Definitions for LiMPlɪmp

This page provides all possible meanings and translations of the word LiMP

Random House Webster's College Dictionary


  1. to walk with a labored movement, as when lame.

    Category: Pathology

  2. to proceed in a lame, faltering, or labored manner.

  3. to progress with great difficulty.

  4. (n.)a lame movement or gait.

Origin of limp:

1560–70; extracted from obs. limphault lame; OE lemphealt limping (see halt2); akin to MHG limpfen to limp


limplɪmp(adj.)-er, -est.

  1. lacking stiffness or rigidity, as of substance or structure:

    a limp body.

  2. weary; tired; fatigued.

  3. without firmness, force, energy, etc.:

    limp prose.

  4. flexible; not stiffened with boards:

    a limp binding.

Origin of limp:



Princeton's WordNet

  1. hitch, hobble, limp(adj)

    the uneven manner of walking that results from an injured leg

  2. limp, wilted(adj)

    not firm

    "wilted lettuce"

  3. limp(verb)

    lacking in strength or firmness or resilience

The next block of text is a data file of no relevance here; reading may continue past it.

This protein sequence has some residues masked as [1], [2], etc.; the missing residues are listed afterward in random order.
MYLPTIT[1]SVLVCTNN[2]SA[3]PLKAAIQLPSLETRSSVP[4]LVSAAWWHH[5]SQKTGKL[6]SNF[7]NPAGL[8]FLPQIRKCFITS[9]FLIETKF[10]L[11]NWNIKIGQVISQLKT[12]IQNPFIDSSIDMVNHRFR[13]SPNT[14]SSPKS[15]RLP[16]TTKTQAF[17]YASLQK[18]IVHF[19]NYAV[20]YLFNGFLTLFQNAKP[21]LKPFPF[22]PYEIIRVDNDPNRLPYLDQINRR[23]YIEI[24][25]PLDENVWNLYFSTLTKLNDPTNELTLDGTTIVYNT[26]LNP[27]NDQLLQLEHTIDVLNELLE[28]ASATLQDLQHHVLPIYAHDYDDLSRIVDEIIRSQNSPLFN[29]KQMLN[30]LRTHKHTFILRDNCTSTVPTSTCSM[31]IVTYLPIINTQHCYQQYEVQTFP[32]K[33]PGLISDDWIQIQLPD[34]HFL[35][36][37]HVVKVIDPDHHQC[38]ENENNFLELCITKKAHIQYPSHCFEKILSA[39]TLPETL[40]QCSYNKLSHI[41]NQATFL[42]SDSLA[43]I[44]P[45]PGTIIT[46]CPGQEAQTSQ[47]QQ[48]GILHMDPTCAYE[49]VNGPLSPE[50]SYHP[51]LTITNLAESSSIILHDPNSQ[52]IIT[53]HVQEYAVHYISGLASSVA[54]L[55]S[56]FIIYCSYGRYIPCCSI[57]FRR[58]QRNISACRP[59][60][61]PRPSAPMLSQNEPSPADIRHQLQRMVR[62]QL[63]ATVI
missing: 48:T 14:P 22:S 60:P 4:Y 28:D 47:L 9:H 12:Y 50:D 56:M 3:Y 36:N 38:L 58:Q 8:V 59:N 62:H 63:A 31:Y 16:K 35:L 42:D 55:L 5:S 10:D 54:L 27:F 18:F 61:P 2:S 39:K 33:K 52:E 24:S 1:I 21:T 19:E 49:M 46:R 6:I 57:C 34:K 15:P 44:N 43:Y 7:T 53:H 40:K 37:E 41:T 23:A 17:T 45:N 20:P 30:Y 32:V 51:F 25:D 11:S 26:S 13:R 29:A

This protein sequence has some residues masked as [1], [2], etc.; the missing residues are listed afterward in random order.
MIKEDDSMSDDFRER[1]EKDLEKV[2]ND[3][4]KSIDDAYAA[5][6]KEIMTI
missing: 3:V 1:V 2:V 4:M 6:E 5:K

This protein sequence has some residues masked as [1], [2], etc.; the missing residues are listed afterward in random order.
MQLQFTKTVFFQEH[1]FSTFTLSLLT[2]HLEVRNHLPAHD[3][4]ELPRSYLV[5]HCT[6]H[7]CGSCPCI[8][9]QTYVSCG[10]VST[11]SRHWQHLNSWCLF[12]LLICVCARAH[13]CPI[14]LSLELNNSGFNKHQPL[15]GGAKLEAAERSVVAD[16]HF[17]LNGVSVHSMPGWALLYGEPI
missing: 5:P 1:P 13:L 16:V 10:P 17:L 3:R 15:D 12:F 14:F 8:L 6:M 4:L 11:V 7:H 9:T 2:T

"gave a limp handshake"; "a limp gesture as if waving away all desire to know" G.K.Chesterton; "a slack grip"

  4. limp, gimp, hobble, hitch(verb)

    walk impeded by some physical limitation or injury

    "The old woman hobbles down to the store every day"

  5. limp(verb)

    proceed slowly or with difficulty

    "the boat limped into the harbor"

Kernerman English Learner's Dictionary

  1. limp(verb)ɪmp

    to walk unsteadily because one leg or foot is injured or damaged

    He managed to limp back home.

  2. limp(adjective)ɪmp

    floppy and soft

    an old limp lettuce leaf

Webster Dictionary

  1. Limp(verb)

    to halt; to walk lamely. Also used figuratively

  2. Limp(noun)

    a halt; the act of limping

  3. Limp(noun)

    a scraper for removing poor ore or refuse from the sieve

  4. Limp(adj)

    flaccid; flabby, as flesh

  5. Limp(adj)

    lacking stiffness; flimsy; as, a limp cravat


  1. Limp

    A limp is a type of asymmetric abnormality of the gait. Limping may be caused by pain, weakness, neuromuscular imbalance, or a skeletal deformity. The most common underlying cause of a painful limp is physical trauma; however, in the absence of trauma, other serious causes, such as septic arthritis or slipped capital femoral epiphysis, may be present. The diagnostic approach involves ruling out potentially serious causes via the use of X-rays, blood tests, and sometimes joint aspiration. Initial treatment involves pain management. A limp is the presenting problem in about 4% of children who visit hospital emergency departments.

Translations for LiMP

Kernerman English Multilingual Dictionary


lacking stiffness or strength; drooping

a limp lettuce; a limp excuse.

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